Nikki Lane had scheduled a session with a Nashville songwriter — who shall remain nameless — and was shocked when he showed up with a friend. It wasn’t that the session was private, but the friend wanted a songwriting credit.
“That’s such a weird thing that people do in Nashville,” she says. “You can’t give people a third of the property just for hanging out. Imagine if I was dealing you some pot, and I brought my mother and said she’s going to take a cut. No deal, right?”
Lane got a good song out of the frustrating predicament, though.
“I wrote ‘Right Time’ out of defiance,” she said. “I said I was leaving, then that chorus came out. I guess I’m not going anywhere.”
It was worth the hassle.
“Right Time” is the opening cut and a standout track on Lane’s second full-length album, All or Nothin’, produced by Dan Auerbach of the Black Keys.
Lane is used to making the best of bad situations. Her songs tweak classic country sounds as they plumb romantic disillusionment with wit, poise, and — as she says — defiance. Speaking from the side of the road somewhere in Texas, Lane held forth on writing perilously personal songs, working with a Black Key and being one of the best-dressed singers in Nashville.
CMT Edge: You seem to have a bottomless wardrobe of vintage clothes for photo shoots and album covers. What role does fashion play in creating and presenting your music?
Lane: Before I started in music five or six years ago, I worked in the fashion industry. I ran the Fred Segal denim bar in Los Angeles and then moved to New York to do design development for Marc Ecko, which was more of a hip-hop brand. I was learning what my personal style was and amassing a huge collection of things from the 1930s, ‘40s and ‘50s.
Playing music made it easier for me to go even deeper into that world because I had an excuse to buy anything I wanted if it was part of the character, if you will. In general, a lot of my favorite artists from back in the day were more characters than a lot of modern-day artists.
How do you pack for a tour?
It’s a little difficult. Right now, I have maybe three big outfits tied up in a pillowcase. It’s not exactly glamorous. I have a strict one-bag policy for each of my musicians, which allows me to have five bags.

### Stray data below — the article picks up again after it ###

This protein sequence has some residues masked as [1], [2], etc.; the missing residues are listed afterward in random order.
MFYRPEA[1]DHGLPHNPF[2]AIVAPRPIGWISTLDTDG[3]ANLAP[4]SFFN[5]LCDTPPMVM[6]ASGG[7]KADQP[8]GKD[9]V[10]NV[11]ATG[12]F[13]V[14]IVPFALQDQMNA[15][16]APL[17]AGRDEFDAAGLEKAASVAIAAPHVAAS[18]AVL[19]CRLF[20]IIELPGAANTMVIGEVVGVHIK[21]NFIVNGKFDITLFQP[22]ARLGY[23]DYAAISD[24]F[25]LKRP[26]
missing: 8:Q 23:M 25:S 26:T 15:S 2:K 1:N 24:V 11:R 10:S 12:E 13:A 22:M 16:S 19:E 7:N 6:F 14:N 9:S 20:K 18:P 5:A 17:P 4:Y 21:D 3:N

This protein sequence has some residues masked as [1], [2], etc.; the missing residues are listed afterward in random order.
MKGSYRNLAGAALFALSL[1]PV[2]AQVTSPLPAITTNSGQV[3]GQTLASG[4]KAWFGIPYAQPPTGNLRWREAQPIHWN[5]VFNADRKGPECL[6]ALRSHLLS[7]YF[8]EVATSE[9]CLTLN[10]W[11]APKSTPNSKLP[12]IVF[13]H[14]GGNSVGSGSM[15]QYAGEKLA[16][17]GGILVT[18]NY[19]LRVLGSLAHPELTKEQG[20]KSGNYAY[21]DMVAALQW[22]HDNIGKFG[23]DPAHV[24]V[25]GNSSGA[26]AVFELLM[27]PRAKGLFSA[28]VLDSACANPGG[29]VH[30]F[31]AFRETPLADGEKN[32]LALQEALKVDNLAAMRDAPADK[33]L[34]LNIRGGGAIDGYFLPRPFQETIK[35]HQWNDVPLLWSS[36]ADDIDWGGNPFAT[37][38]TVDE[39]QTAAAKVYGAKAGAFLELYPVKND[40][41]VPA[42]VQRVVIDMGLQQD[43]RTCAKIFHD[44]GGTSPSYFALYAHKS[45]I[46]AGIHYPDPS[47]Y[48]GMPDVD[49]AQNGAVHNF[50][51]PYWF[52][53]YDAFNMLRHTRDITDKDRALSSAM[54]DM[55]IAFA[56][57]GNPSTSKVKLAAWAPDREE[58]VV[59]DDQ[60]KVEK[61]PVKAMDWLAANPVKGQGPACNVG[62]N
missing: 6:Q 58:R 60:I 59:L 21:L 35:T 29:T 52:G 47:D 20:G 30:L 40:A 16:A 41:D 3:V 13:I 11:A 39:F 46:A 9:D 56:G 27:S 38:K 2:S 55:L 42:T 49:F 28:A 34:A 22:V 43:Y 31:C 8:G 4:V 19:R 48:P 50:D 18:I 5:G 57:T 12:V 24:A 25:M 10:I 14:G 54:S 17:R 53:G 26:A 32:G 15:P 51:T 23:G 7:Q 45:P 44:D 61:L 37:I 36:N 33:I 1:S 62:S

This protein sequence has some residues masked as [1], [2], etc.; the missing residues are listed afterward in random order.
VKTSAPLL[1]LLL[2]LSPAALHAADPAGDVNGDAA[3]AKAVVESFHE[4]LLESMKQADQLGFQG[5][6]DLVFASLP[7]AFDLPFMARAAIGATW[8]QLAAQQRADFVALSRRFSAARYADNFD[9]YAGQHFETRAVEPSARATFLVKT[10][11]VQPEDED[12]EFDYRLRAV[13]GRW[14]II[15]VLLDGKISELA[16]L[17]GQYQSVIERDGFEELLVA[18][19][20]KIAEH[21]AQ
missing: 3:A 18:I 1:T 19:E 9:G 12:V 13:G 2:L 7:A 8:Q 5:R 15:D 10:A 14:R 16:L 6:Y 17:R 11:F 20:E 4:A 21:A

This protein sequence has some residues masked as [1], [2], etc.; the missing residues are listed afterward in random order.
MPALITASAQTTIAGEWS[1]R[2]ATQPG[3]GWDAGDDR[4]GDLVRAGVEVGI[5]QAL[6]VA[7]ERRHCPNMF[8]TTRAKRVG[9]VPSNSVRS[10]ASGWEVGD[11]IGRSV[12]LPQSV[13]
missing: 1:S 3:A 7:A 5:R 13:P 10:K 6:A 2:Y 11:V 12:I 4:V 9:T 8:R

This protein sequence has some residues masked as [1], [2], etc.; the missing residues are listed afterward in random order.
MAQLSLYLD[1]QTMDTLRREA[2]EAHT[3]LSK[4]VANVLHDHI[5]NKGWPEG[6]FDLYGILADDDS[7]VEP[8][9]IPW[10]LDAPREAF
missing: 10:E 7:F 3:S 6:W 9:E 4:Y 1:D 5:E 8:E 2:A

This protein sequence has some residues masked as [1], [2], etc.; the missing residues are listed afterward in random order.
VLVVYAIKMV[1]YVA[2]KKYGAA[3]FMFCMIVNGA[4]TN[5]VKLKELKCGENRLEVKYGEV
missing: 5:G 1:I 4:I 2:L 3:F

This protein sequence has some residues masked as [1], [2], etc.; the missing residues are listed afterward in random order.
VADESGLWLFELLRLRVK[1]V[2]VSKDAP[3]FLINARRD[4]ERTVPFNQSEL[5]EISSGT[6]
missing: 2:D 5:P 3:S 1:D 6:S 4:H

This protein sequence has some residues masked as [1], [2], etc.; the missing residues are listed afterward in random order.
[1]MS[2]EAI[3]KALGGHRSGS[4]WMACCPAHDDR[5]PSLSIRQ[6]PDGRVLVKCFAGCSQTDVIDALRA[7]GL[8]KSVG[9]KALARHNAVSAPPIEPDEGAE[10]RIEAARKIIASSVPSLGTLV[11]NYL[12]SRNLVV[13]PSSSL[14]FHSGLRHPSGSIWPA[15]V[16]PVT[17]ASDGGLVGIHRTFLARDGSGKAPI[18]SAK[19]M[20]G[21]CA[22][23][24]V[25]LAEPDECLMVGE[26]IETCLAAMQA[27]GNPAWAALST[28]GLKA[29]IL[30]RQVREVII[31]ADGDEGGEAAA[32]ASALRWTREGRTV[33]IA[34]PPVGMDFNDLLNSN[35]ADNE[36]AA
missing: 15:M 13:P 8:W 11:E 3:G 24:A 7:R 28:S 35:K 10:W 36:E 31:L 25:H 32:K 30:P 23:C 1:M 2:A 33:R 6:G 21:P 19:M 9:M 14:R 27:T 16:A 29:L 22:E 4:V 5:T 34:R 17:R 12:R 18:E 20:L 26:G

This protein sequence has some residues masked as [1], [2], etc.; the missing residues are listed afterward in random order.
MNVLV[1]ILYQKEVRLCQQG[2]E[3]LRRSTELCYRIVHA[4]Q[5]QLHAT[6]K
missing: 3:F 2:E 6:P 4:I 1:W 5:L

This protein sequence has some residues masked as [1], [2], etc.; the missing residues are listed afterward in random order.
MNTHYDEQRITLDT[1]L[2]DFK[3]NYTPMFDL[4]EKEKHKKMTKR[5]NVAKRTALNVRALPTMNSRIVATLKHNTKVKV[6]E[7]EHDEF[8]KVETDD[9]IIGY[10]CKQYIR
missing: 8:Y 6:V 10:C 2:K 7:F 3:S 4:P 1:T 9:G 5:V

That background seems to raise some good marketing opportunities.
Right now, the industry is about finding new revenue streams anywhere you can. I’m only going to sell so many records this year, but I’ve got a couple of clothing labels and shoe companies and sunglass companies who think I’m cool.
I don’t feel like I’m selling out. The people I work with, like Frye Boots … I love those boots! That’s what I wear. Why wouldn’t I want to work with them? I want to come at people from all angles because if you see me everywhere, you can’t put me in a box. You can’t say I’m just one thing. I don’t want to be just one thing. Unless that one thing is Lady Elvis.
You met Dan Auerbach through your boutique, High Class Hillbilly, right?
The boutique is partially defunct. It goes in and out of business as the records come out. We have it in a mobile horse trailer that we take out around town.
I met Dan at a flea market when I sold him something from the store. I knew who the Black Keys were, and later I asked him if he wanted to produce the next record. I’ve always been like that. I’ll send emails to people like Mark Ronson and George Drakoulias and say, “Hey, I want to make a record with you.” Most people say no. But it’s all odds in this business. If you keep putting something out there, someone’s going to say yes.
What was it like working with Dan?
We agreed to sit down and listen to the other record [2011’s Walk of Shame] and talk about what I was going for. Within a couple hours of hanging out, we had written a song together. And then another and then another. After that, it was like I’m not looking for anyone else to record with now. That’s really what it’s all about. I’m willing to do the hard work and write with people, but if it’s forced, it’s not even worth it.
You can’t give Dan any crap tracks. “Good Man” is a song I wrote about my ex-husband when we were dating years ago. I had shown it to somebody in a previous session, but it got overlooked. I wrote it off as too personal and not strong enough. I was supposed to have a writing session with Dan for the record, but I just couldn’t come up with anything. But I remembered that song and played it for him. He said it was phenomenal and super-relevant, so we recorded it.
Can a song be too personal for you?
I’ve got a lot of songs that were written in the last couple of years that haven’t been recorded yet, that we put aside for various reasons. One popped up on shuffle the other day that had to do with domestic violence between my father, who was very crazy, and my mother, who was the victim. When I wrote it, it was too personal to put out there and to get my mother to relive those memories. As I move away from it, I see now that it’ll probably have a place on a record someday.
Songs can change for you over time. “Wild One” was a song inspired by a girl who’s on tour with me right now. When I wrote it, I hated her. I based it on a few lines from a text message she sent me, and I was extremely livid. But we’re great now. I just slept on her shoulder for six hours in the van.